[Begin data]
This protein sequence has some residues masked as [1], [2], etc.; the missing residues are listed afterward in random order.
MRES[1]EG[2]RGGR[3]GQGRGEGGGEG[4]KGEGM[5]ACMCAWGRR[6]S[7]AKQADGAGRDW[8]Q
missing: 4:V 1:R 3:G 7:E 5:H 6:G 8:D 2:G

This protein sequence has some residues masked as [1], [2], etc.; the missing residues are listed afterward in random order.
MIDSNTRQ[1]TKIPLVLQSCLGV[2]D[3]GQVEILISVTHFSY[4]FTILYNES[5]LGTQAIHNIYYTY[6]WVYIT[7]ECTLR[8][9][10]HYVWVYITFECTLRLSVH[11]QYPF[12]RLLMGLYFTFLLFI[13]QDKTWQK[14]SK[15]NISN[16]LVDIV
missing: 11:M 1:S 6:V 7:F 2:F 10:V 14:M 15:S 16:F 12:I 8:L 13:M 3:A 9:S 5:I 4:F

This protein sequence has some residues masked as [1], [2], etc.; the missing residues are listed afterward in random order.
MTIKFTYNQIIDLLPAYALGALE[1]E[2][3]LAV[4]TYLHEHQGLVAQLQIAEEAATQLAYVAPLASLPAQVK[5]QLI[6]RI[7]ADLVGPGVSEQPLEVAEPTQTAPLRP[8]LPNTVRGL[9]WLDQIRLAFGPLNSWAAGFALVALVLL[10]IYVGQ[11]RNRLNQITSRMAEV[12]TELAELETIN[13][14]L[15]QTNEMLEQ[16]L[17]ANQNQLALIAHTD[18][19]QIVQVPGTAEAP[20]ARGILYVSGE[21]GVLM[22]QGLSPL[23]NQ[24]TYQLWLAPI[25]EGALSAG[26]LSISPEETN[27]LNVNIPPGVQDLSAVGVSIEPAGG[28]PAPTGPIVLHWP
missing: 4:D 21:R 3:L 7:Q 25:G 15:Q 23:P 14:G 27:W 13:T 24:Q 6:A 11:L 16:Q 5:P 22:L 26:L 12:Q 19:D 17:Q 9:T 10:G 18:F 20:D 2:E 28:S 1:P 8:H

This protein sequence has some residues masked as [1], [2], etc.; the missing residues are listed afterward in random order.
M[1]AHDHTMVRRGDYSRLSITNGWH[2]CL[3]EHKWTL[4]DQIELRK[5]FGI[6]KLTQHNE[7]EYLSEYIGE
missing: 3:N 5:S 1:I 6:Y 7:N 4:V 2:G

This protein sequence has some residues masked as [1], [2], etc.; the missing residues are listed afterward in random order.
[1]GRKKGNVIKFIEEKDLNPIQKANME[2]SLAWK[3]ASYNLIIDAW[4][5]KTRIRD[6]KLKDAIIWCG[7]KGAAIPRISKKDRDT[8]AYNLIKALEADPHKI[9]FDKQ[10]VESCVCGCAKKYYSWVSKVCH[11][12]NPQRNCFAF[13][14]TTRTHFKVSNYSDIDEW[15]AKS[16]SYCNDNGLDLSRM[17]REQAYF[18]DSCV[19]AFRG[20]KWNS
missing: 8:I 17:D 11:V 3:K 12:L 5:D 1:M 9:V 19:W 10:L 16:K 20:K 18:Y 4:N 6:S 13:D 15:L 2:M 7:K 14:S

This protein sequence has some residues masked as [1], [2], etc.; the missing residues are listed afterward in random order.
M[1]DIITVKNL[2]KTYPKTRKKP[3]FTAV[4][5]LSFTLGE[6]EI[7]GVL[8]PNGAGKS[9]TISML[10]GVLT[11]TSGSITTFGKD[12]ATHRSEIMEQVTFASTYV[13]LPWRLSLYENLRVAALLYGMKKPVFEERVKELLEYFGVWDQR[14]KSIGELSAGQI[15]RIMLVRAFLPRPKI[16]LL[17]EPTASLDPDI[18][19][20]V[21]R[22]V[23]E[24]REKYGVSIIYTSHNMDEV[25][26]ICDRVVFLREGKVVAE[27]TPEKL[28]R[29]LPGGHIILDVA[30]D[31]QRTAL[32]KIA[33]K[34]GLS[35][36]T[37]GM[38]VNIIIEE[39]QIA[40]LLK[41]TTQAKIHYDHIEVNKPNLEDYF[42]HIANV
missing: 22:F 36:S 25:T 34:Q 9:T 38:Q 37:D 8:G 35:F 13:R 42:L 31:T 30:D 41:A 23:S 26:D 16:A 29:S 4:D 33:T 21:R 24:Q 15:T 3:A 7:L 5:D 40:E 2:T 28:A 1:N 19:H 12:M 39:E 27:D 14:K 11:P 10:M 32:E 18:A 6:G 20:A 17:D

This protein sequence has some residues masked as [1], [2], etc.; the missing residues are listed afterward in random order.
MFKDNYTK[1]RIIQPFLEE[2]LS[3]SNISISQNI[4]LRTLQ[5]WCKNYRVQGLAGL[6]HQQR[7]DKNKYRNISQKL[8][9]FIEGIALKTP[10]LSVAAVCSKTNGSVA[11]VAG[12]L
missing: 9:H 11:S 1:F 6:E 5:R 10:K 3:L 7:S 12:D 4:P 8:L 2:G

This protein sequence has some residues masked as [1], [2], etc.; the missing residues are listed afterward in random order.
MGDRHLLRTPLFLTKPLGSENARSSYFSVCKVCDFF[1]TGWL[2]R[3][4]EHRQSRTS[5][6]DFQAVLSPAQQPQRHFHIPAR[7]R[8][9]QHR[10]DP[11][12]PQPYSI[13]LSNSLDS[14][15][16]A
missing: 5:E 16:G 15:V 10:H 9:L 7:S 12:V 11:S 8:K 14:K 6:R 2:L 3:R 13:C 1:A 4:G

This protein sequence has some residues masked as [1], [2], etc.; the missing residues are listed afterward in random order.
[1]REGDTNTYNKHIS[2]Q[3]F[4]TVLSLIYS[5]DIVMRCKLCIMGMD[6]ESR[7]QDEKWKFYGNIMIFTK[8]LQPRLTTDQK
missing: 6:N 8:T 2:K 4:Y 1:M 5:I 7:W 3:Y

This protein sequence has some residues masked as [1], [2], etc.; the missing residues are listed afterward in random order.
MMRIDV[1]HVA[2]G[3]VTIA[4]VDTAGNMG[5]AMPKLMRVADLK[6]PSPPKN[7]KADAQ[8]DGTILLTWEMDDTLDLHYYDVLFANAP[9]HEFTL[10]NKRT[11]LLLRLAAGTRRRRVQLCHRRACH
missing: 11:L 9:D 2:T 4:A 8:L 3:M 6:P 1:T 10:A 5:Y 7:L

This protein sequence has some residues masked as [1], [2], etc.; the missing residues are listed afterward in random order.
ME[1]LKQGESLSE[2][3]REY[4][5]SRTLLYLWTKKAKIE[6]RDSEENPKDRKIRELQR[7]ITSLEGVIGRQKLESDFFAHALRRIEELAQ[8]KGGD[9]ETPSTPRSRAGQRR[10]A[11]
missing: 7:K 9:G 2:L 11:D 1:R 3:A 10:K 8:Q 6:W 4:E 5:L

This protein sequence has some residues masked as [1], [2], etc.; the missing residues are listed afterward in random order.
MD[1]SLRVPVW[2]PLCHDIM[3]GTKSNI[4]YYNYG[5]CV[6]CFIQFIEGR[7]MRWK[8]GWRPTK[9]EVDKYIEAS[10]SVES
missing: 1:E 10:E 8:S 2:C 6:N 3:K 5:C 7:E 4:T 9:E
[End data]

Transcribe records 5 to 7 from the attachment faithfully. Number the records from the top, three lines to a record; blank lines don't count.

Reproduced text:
This protein sequence has some residues masked as [1], [2], etc.; the missing residues are listed afterward in random order.
[1]GRKKGNVIKFIEEKDLNPIQKANME[2]SLAWK[3]ASYNLIIDAW[4][5]KTRIRD[6]KLKDAIIWCG[7]KGAAIPRISKKDRDT[8]AYNLIKALEADPHKI[9]FDKQ[10]VESCVCGCAKKYYSWVSKVCH[11][12]NPQRNCFAF[13][14]TTRTHFKVSNYSDIDEW[15]AKS[16]SYCNDNGLDLSRM[17]REQAYF[18]DSCV[19]AFRG[20]KWNS
missing: 8:I 17:D 11:V 3:K 12:L 5:D 1:M 9:V 19:W 10:L 16:K 20:K 18:Y 4:N 6:S 13:D 15:L 2:M 7:K 14:S

This protein sequence has some residues masked as [1], [2], etc.; the missing residues are listed afterward in random order.
M[1]DIITVKNL[2]KTYPKTRKKP[3]FTAV[4][5]LSFTLGE[6]EI[7]GVL[8]PNGAGKS[9]TISML[10]GVLT[11]TSGSITTFGKD[12]ATHRSEIMEQVTFASTYV[13]LPWRLSLYENLRVAALLYGMKKPVFEERVKELLEYFGVWDQR[14]KSIGELSAGQI[15]RIMLVRAFLPRPKI[16]LL[17]EPTASLDPDI[18][19][20]V[21]R[22]V[23]E[24]REKYGVSIIYTSHNMDEV[25][26]ICDRVVFLREGKVVAE[27]TPEKL[28]R[29]LPGGHIILDVA[30]D[31]QRTAL[32]KIA[33]K[34]GLS[35][36]T[37]GM[38]VNIIIEE[39]QIA[40]LLK[41]TTQAKIHYDHIEVNKPNLEDYF[42]HIANV
missing: 22:F 36:S 25:T 34:Q 9:T 38:Q 37:D 8:G 35:F 13:R 42:L 31:T 30:D 41:A 23:S 26:D 16:A 29:S 4:D 33:T 21:R 24:Q 15:T 3:A 7:L 5:D 40:E 2:T 28:A 1:N 19:H 12:M 39:E 27:D 14:K 11:P 10:M 32:E 18:A 6:G 20:A 17:D

This protein sequence has some residues masked as [1], [2], etc.; the missing residues are listed afterward in random order.
MFKDNYTK[1]RIIQPFLEE[2]LS[3]SNISISQNI[4]LRTLQ[5]WCKNYRVQGLAGL[6]HQQR[7]DKNKYRNISQKL[8][9]FIEGIALKTP[10]LSVAAVCSKTNGSVA[11]VAG[12]L
missing: 9:H 11:S 1:F 6:E 5:R 10:K 3:L 7:S 12:D 4:P 8:L 2:G